In the revolt of the Titans against the gods of the Olympic, Atlas stormed the heavens and Zeus punished him for this deed by condemning him to forever bear the heavens upon his shoulders. Hence his name, which means "bearer" or "endurer".
To complete the eleventh of his twelve labors, Heracles had to obtain the golden apples of the Hesperides, and he asked Atlas for help. Heracles offered to bear Atlas's burden in his absence, when he went to retrieve the apples. Atlas agreed to perform the task readily enough, since he did not plan on ever bearing that burden again. When Atlas returned with the apples, Heracles requested him to assume the load for a moment, saying he needed to adjust the pad to ease the pressure on his shoulders. After Atlas bore the heavens again, Heracles walked off with the golden apples.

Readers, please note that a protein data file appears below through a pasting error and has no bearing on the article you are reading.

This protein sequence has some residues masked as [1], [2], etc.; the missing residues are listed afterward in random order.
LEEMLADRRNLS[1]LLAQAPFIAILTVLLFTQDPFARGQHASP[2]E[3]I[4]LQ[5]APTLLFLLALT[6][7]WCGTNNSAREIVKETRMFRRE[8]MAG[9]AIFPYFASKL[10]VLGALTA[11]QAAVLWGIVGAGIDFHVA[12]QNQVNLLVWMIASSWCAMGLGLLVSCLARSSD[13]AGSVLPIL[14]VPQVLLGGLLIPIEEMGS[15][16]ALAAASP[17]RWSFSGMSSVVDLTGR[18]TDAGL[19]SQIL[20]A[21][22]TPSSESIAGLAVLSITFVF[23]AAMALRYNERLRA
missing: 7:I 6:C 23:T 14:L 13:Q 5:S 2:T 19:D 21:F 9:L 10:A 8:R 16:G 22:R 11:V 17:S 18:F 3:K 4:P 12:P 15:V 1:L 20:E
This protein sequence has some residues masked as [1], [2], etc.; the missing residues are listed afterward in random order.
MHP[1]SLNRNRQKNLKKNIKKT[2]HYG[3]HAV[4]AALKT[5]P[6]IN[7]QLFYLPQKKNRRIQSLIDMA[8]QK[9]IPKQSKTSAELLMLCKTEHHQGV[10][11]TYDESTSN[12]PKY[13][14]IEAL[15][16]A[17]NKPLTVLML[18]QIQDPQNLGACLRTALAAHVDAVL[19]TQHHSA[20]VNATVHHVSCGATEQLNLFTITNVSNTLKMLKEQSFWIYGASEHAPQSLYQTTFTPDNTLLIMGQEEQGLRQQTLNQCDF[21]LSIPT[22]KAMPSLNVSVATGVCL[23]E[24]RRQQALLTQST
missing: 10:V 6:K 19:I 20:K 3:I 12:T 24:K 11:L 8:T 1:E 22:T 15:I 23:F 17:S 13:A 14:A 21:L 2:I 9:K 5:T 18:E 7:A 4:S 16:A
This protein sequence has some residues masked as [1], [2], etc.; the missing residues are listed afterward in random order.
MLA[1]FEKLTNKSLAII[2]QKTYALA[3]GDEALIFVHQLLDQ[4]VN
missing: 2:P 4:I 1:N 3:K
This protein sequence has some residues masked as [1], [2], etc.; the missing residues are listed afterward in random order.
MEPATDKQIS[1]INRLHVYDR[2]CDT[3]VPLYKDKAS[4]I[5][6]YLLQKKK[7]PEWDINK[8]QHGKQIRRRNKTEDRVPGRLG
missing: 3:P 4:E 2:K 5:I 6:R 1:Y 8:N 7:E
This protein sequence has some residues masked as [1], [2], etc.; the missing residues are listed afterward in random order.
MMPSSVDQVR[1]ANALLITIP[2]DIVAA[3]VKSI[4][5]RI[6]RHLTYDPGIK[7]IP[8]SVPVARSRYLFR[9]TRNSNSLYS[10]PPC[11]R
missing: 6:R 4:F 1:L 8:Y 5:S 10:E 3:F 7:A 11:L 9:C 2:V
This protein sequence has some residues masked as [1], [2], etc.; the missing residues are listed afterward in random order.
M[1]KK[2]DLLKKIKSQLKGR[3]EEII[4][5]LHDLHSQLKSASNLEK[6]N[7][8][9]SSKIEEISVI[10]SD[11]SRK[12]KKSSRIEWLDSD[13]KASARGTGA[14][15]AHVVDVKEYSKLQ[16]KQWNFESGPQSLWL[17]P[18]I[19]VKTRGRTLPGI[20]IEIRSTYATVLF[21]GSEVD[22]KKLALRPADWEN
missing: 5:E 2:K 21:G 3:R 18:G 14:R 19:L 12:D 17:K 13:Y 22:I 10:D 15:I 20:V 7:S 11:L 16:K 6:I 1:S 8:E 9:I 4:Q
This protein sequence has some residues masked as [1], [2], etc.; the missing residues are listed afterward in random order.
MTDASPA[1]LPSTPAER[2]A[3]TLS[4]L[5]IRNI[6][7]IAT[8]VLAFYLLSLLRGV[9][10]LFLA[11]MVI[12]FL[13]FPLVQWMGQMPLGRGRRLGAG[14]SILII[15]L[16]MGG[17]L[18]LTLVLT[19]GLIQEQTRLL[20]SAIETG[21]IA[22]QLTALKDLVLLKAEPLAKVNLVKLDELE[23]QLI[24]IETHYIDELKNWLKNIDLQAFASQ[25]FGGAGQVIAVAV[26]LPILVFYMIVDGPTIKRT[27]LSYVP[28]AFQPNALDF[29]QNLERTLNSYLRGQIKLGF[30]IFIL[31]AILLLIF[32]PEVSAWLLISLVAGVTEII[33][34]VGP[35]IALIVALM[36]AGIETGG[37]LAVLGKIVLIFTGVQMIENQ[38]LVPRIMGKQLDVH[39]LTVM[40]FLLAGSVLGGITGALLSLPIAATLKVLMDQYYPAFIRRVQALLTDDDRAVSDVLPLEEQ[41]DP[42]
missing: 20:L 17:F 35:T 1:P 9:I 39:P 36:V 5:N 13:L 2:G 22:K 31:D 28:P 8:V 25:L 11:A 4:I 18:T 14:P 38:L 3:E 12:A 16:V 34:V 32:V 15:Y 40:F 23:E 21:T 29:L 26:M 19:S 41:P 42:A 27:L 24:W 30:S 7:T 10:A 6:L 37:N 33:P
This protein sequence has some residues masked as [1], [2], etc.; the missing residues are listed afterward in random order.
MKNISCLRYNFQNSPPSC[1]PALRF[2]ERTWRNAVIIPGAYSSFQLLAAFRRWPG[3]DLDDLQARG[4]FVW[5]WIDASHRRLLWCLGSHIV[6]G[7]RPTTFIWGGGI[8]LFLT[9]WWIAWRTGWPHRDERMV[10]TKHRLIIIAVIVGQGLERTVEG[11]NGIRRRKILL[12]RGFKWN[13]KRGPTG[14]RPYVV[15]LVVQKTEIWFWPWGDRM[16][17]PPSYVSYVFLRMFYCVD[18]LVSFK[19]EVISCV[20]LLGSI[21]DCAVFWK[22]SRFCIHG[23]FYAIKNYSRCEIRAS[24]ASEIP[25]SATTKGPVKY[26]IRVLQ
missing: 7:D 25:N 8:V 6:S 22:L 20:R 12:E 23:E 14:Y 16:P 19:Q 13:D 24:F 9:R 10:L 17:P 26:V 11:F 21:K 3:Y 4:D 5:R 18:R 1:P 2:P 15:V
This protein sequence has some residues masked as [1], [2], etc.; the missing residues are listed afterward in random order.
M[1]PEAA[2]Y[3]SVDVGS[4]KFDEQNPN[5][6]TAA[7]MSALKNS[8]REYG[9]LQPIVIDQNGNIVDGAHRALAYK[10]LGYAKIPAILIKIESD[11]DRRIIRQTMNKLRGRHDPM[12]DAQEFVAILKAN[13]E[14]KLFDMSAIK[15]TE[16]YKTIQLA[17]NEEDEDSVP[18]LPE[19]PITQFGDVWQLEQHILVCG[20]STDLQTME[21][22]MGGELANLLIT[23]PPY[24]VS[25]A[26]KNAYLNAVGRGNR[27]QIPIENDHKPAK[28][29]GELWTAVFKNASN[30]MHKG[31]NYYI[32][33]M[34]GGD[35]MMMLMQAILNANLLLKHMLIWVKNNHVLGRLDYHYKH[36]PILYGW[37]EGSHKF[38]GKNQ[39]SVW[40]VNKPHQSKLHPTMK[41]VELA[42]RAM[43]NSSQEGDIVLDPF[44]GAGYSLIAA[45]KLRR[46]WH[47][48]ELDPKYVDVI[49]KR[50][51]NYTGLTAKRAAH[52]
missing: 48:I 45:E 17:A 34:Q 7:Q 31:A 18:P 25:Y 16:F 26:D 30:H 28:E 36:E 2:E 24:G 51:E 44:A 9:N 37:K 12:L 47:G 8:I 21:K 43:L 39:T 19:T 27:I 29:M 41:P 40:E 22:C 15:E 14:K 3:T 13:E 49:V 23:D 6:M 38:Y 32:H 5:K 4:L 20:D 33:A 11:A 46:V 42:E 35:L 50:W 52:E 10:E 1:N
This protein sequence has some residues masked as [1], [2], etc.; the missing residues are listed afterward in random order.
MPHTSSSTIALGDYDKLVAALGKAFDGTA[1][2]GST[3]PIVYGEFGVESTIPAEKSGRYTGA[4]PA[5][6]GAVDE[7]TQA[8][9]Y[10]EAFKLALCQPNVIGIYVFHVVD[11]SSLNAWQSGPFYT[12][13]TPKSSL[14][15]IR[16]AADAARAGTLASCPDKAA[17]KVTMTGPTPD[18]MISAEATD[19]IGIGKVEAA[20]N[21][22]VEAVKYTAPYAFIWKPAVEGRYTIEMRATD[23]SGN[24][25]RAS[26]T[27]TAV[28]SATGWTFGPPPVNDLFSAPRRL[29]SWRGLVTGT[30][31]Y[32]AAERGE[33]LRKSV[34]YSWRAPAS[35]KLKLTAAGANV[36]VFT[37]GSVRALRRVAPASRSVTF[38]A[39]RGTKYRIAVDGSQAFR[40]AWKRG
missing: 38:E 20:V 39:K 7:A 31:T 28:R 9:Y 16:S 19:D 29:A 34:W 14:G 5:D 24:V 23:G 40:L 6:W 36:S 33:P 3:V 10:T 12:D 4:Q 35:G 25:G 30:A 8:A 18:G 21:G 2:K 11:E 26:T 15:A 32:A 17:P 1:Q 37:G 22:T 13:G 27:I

When Atlas refused to give shelter to Perseus, the latter changed Atlas into stone, using Medusa's head. On the place where Atlas stood, now lie Mount Atlas (north-western Africa). In art, Atlas is usually depicted as a man bearing a globe.